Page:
Sure health care is a right. Just like going out to eat at a fancy restaurant. You can eat anywhere and (nearly) anything you want, as long as you pay for it.

Unfortunately, we've created a welfare class who believes they shouldn't have to pay for anything.

9:08 PM, October 09, 2008  
Blogger lovemelikeareptile said...

The problem here is the word " right" used in a legal and/or moral sense.
But.. and to avoid a lot of philosophical discussion...

Should everyone in our society have access to basic health care ? Of course.
What kind of society do you want ? That of the priest or the Levite-- or that of the Samaritan ?

I find libertarian /conservaive opposition to universal health care to be basically a front for immoral and self-centered indifference to the suffering of others...
as someone said awhile back-- when you have done it to the least of these my brothers, you have done it unto me...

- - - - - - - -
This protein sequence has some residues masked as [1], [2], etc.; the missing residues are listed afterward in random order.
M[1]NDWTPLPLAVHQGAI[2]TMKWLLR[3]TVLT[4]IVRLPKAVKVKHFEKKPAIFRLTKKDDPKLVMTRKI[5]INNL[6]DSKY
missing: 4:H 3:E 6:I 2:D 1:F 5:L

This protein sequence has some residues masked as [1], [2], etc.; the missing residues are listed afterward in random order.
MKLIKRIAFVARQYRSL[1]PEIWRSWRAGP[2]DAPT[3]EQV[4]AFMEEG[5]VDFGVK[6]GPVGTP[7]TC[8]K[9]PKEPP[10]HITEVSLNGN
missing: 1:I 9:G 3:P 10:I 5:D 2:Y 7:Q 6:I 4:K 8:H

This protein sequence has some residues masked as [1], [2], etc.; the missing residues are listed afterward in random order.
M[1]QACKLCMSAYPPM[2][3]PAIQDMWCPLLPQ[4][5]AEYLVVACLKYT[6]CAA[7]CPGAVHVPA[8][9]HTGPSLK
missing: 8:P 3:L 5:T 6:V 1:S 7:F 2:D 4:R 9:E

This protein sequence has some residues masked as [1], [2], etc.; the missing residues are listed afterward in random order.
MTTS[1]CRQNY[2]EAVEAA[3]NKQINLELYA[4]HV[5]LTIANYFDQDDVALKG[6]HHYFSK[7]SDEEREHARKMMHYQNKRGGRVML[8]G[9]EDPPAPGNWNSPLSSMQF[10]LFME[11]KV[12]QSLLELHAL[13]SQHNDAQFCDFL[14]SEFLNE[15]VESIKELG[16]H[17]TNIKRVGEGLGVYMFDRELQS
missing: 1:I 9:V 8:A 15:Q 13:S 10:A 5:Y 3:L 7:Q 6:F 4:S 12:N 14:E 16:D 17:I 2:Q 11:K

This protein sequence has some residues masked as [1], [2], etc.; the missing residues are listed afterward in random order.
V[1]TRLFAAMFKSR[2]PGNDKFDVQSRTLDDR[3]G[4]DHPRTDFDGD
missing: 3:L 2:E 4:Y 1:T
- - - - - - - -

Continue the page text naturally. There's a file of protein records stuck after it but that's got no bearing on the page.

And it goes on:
One could say much more... but health care.. and food.. and shelter... the basic minimums should be available to all...
Who pays-- we all do-- we HAVE to ...

9:31 PM, October 09, 2008  
Blogger Larry Sheldon said...

When politicians and other freeloaders use the word "right" they don't mean anything all that complicated.

They mean, very simply stated, that if they want something they should be given it with no charges to them or anybody they know.

9:44 PM, October 09, 2008  
Blogger Larry Sheldon said...

They don't care who pays for it--they really don't.

9:45 PM, October 09, 2008  
Blogger Trust said...

cham, what you linked to isn't a right to free speech issue, it's a right to privacy issue. And there is quite a bit difference between international surveilance (or botched international surveilance)during wartime than stifling free speech. We're not even at war with Canada, but most times I go across the border, both ways, my right to privacy flies out the window and my car gets searched--i'm sure it would be worse if i were communicating with someone from a hostile region.

Interestingly, most laws that outlaw free speech come from the left. Not to mention thinsg like the so-called "fairness doctrine."